In the United States, the so-called "new military history" evolved rapidly during the 1980s. It broadened the focus and current methodology, allowing historians to formulate new problems, find new materials, and use new methods. The interest of American academic circles in this New Military History has resulted in new lines of historical research. Among the most fruitful are the historical study of military technology, the interesting debate about the "Military Revolution" in Early Modern history, and the analysis of armed conflict and the nature of combat with particular attention to strategic, logistical, and tactical problems. The most rapid growth has been in the social history of the armed forces, which analyzes such subjects as the social composition of armies, recruitment and military training, motivation, and the effects of military service. Critics complain the new military history minimizes subject of combat and downplays famous people and battles. The new military history does place less emphasis on soldiers, weapons, tactics, and operations and more on society, economics, politics, and culture.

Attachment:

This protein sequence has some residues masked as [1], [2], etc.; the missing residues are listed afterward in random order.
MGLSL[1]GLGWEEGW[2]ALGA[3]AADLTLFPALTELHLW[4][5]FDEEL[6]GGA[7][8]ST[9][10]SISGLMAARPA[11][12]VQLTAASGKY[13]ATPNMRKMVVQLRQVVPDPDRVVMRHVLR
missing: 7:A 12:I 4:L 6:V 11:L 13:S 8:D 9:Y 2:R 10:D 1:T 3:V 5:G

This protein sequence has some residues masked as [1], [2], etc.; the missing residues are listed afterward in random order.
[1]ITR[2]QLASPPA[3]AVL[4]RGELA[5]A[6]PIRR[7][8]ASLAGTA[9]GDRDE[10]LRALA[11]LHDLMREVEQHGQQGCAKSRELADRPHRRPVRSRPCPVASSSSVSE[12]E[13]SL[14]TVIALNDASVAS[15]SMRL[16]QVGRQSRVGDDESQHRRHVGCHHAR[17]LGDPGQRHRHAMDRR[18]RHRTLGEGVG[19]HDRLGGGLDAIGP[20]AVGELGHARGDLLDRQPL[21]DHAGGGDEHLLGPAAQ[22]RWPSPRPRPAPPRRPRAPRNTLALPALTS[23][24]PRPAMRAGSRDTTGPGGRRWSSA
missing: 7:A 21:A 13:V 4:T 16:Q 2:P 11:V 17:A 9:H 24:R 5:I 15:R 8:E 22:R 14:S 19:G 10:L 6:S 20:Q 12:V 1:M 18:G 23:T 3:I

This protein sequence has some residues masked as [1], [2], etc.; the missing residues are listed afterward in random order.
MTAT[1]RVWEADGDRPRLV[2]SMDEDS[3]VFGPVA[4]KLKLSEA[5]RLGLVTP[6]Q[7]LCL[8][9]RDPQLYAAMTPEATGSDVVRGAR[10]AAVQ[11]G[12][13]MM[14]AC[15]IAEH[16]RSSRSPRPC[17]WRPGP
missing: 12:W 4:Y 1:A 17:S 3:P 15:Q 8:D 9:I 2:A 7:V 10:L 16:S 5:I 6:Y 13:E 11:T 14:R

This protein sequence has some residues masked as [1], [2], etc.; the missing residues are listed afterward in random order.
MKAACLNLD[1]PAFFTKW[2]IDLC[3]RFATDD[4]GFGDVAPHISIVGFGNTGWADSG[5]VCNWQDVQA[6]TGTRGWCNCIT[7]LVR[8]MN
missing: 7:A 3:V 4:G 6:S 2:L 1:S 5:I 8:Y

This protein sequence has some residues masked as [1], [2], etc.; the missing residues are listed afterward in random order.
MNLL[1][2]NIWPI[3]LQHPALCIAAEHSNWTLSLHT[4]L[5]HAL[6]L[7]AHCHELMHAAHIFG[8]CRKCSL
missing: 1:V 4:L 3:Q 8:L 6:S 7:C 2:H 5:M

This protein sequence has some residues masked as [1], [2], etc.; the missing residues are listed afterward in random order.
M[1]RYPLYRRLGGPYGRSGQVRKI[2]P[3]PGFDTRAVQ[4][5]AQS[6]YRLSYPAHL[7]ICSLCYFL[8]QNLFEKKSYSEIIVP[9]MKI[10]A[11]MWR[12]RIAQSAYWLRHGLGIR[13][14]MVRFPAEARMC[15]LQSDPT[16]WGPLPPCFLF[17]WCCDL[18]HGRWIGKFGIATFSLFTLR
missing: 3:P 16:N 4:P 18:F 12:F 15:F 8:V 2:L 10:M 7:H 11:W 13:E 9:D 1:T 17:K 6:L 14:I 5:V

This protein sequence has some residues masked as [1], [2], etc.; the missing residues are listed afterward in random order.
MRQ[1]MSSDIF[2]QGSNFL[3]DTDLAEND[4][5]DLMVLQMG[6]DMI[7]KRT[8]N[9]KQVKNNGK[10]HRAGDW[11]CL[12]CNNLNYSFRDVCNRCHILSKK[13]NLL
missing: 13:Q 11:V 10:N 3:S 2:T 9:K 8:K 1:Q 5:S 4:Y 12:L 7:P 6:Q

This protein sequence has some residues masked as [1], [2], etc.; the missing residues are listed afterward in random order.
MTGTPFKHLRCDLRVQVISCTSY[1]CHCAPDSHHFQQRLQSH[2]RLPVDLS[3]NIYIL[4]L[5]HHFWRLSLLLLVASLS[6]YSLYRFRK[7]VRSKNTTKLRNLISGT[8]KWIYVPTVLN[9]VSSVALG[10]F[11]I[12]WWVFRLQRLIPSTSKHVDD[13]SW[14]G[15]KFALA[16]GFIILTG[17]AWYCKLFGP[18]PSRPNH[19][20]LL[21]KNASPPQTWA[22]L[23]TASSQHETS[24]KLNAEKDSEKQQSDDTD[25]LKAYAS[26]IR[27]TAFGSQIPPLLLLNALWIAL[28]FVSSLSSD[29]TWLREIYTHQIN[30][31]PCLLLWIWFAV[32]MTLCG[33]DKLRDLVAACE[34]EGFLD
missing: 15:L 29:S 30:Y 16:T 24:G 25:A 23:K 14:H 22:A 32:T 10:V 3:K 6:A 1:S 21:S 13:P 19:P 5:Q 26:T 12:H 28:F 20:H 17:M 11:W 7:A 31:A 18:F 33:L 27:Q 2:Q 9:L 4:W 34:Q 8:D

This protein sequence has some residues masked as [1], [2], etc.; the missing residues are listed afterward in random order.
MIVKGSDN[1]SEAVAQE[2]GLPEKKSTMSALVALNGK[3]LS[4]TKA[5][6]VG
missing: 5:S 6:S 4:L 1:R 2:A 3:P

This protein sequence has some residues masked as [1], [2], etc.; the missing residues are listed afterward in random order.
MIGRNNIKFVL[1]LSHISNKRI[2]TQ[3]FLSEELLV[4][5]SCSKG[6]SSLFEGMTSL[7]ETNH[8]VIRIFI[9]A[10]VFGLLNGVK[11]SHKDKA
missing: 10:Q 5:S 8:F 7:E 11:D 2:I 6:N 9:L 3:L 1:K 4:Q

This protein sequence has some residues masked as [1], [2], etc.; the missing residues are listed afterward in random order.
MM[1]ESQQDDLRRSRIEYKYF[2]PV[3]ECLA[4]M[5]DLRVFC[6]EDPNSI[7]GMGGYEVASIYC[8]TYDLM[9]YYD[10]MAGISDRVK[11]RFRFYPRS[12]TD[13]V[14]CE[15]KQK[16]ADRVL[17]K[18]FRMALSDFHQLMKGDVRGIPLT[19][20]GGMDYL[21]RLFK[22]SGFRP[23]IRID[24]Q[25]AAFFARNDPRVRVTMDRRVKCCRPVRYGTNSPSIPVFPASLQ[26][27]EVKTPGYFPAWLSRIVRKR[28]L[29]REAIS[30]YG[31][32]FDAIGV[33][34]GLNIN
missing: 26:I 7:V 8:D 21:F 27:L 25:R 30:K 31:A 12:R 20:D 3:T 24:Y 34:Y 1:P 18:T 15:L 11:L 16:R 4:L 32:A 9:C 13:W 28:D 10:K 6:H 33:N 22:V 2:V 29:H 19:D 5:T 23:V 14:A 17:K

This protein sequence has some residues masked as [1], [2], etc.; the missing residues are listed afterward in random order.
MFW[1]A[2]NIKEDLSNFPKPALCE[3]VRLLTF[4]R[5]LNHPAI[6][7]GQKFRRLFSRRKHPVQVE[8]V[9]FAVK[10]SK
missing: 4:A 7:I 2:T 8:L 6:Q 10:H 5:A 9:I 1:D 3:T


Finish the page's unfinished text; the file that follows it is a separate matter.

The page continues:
Lynn (1997) argues academic military history faces an increasingly hostile environment because of the current fashions in the study of history. Theoretical complexity, novelty, and even the trivial are now exalted over the traditional forms of historical studies that are at the heart of military history. The "holy trinity plus one" - race, class, and gender in the workplace and popular culture - are the preferred fields of study. Many of the faculty members on the "cutting edge" have no tolerance for interests and approaches that run counter to current trends, leading to an imbalance in hiring that restricts history departments to a narrow focus. There is hope, however, that military history can survive in the hostile academic environment, but to do so it must explore subject matter and methodologies that fit well with contemporary trends. Both gender history and the "new cultural history," for example, hold promise for military historians, even in the study of combat, the essence of military history